Articles Posted in Colorado marijuana lawyers

Since Colorado legalized marijuana for recreational use in 2014, there have been concerns about whether consumers would be able to easily detect whether an edible was laced with marijuana or not. brownies

Now, a new state law that went into effect this months requires all edible marijuana products to come with a diamond-shaped stamp and the clearly-marked letters, “THC.” The letters will be stamped not just on the packaging, but also directly onto the food item. This feature is to go not just on the brownies, but on candy and other edibles. The rule came about after numerous complaints from the public that marijuana candies and edibles looked to similar to those that did not contain the drug.

Colorado is the first state among those that have passed recreational marijuana laws to have passed such a requirement. This new rule mandates a symbol that will be universal for all foods that contain marijuana so that consumers will easily be able to tell just by looking at the packaging – or the food itself – whether it contains the drug. This should also help parents and teachers too. A marijuana-laden cookie being passed around the table at a school cafeteria will be more easily identifiable to someone simply looking at the treat, without having to actually smell or taste it.  Continue reading

Treyous Jarrells played football from the time he was just a child. He endured hit after hit. There were concussions. There were torn ligaments and stretched muscles. The pain became chronic. football3

But he was chasing a dream. He landed a scholarship to Colorado State University, where he excelled. He averaged 5.2 yards per carry during his 2014 sophomore year. But what school officials didn’t know was that Jarrells was always under the influence of marijuana. He practiced high. He played almost every game high. He worked out high. None of his teammates or coaches or fans ever knew it, he says.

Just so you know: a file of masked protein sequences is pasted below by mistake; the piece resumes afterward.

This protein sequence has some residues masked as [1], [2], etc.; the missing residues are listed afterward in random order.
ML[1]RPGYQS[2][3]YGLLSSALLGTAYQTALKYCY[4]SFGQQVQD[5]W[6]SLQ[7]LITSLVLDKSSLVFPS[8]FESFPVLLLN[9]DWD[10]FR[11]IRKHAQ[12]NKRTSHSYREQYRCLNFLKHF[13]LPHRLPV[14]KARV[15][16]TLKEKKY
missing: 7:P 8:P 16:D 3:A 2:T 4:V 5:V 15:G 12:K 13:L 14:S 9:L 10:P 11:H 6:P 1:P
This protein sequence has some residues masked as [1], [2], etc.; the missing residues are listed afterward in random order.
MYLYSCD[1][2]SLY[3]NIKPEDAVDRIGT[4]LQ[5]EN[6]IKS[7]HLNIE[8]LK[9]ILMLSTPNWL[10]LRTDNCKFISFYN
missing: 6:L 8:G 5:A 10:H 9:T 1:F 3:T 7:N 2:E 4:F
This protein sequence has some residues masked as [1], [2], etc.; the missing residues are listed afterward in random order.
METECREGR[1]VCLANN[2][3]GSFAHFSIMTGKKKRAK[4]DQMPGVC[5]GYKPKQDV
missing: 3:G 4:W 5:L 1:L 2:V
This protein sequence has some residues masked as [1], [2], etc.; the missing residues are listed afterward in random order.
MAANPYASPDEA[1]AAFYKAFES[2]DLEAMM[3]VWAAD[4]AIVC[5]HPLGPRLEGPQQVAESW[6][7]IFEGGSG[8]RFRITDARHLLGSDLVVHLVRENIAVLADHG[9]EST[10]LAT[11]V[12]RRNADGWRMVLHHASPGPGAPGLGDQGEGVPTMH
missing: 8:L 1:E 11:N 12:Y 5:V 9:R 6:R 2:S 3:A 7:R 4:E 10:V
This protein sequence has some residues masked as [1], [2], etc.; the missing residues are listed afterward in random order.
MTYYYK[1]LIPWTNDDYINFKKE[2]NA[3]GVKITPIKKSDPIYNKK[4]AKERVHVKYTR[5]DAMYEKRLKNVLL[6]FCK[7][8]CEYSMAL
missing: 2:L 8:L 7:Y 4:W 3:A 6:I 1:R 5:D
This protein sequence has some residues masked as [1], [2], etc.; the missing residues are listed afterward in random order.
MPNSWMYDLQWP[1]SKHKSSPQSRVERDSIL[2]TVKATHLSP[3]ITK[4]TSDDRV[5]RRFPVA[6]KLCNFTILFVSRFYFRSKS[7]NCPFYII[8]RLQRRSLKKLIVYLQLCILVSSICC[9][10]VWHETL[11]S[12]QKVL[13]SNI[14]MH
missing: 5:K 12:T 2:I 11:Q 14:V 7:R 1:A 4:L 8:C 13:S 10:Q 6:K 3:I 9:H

It wasn’t for the fun of it. It was to relieve the chronic pain without the risk of long-term damage. Specifically, he notes how common it was to see other players down five to 10 ibuprofens prior to practice every single day. Over the course of a few years, he says, that could do severe damage to one’s liver. For him, marijuana was his medicine. In fact, he was one of the 103,000 people in Colorado with a medical marijuana license who was legally allowed to grow the plant. The only risk, he says, was that he might get caught by his coaches, be sanctioned by the NCAA and lose his scholarship. Continue reading

Drivers from states where marijuana is legal cannot lawfully be singled out by patrol officers just because they have an out-of-state license, justices with the U.S. Court of Appeals for the Tenth Circuit ruled in a 2-1 decision. police3

In Vasquez v. Lewis, the Denver-based justices ruled it’s unconstitutional to pull over a driver simply because they have out-of-state plates. The civil lawsuit was against two highway patrol officers form Kansas who conceded they stopped a driver at least partially because his license plates were from a state “known to be home to medical marijuana dispenaries.” Officers characterized the entire state of Colorado as a “known drug source area” and the highway on which the driver traveled is a “known corridor.” Mind you, the highway to which the officers were referring is Interstate 70, which is 2,000 miles long and spans all the way from the East Coast to Utah. The driver also had a blanket in his vehicle, which officers asserted, “Might have obscured something.”